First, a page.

Tuesday, August 21, 2007

Dead Dog Treated Like Dead Dog

In death, service dog treated as roadkill
Linda Goldston, Mercury News

It was bad enough for Richard Gambord to learn that his missing service dog was killed a short time after he crashed his van and the dog ran off.

Then, he learned that the golden retriever's battered body had already been disposed of - mixed in with roadkill and grease at a San Jose rendering plant.

"It's just so sickening," Gambord said. "They took this esteemed and loved dog and hauled him away like he was roadkill. It makes me sick."

A Caltrans worker took Quinn's remains to San Jose Tallow the same night he was killed - a violation of Caltrans policy, a Caltrans spokeswoman said.

To Gambord of Los Gatos and the college student who spent more than a year training him, Quinn was treated with no more respect than motorists show squashed squirrels.

Brigetta Smith, public information officer for Caltrans confirmed that the dog was taken there even though it violated the department's procedure. Road crews are supposed to take the body of a dog or cat to an animal shelter so it can be scanned for an ID chip - and the owner can be notified, she said.

In this case, Gambord and others searched for a week for the dog that was wearing a collar and a purple cape with the logo for Assistance Dog Institute.

Based in Santa Rosa, the institute places nine to 15 assistance dogs each year and there is always a waiting list. Quinn was placed with Gambord, who has multiple sclerosis, three weeks ago, and the dog already had helped Gambord take a few steps without fear of falling.

"We certainly didn't want it to end this way," said Jorjan Powers, community and public relations director for the institute. "It's just an unhappy ending no matter how you look at it."

Smith said Caltrans is reviewing its procedures "to make sure this doesn't happen again."

A California Highway Patrol officer who removed the dog's body from the roadway told Caltrans the dog was wearing a collar and its purple uniform. The Caltrans worker who picked up Quinn, however, said he did not see the cape or the collar.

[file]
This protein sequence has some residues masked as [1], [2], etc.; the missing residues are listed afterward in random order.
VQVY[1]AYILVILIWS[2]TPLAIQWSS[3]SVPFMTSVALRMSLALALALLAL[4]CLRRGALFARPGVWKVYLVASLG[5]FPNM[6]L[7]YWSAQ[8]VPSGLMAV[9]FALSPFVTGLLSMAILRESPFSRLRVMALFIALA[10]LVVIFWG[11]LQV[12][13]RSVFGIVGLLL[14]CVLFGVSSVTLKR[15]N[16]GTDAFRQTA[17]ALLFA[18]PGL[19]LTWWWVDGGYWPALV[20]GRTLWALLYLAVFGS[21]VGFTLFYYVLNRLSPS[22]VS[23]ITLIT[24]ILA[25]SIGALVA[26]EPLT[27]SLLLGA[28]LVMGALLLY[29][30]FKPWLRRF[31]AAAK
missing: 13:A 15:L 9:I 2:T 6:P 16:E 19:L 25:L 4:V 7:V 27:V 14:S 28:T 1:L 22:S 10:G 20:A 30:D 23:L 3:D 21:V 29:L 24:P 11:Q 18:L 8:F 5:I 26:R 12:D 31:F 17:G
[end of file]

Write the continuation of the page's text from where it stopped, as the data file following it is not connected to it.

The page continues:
"I've asked our guys to review the agreement we have with the rendering plant to make sure they won't accept domestic animals from us," Smith said. "There should be safeguards on both ends."

Gambord and Quinn were returning home from an outing Aug. 12 when Gambord said he heard his dog choking in the back of the van. The next thing he knew he had crashed into some bushes on the Interstate 280-880 interchange in San Jose. The van's door flew open and Quinn bolted out about 1 a.m. Authorities think the dog was hit by a car about an hour later.

"He kept getting hit so the CHP ran a traffic break so Caltrans could pick him up," Smith said. "We picked him up about 2 a.m. right at northbound 280 to northbound 880."

Smith said Caltrans used to take all dead animals it removed from roadways in the South Bay to the rendering plant, but it changed its procedure two years ago to take only wild animals.

Caltrans used to have a contract with the humane society that allowed them to drop off the dead bodies of cats or dogs that had been killed on a freeway or expressway, but "Caltrans chose not to renew it," said Chris Benninger, executive director of Humane Society Silicon Valley.

Peggy Leyba of San Jose Tallow said the manager could not be reached Monday. Commonly, the dead animals taken to tallow plants are boiled down to oil that goes into a range of products, including fertilizer, soap and stock feed.

"They do accept dead dogs," Leyba said, but she had no information about the products produced.

Powers said the staff of the institute plans to hold a memorial for Quinn, and meet to discuss what happened. "We plan to meet and see if there isn't some good that can come out of this tragedy."

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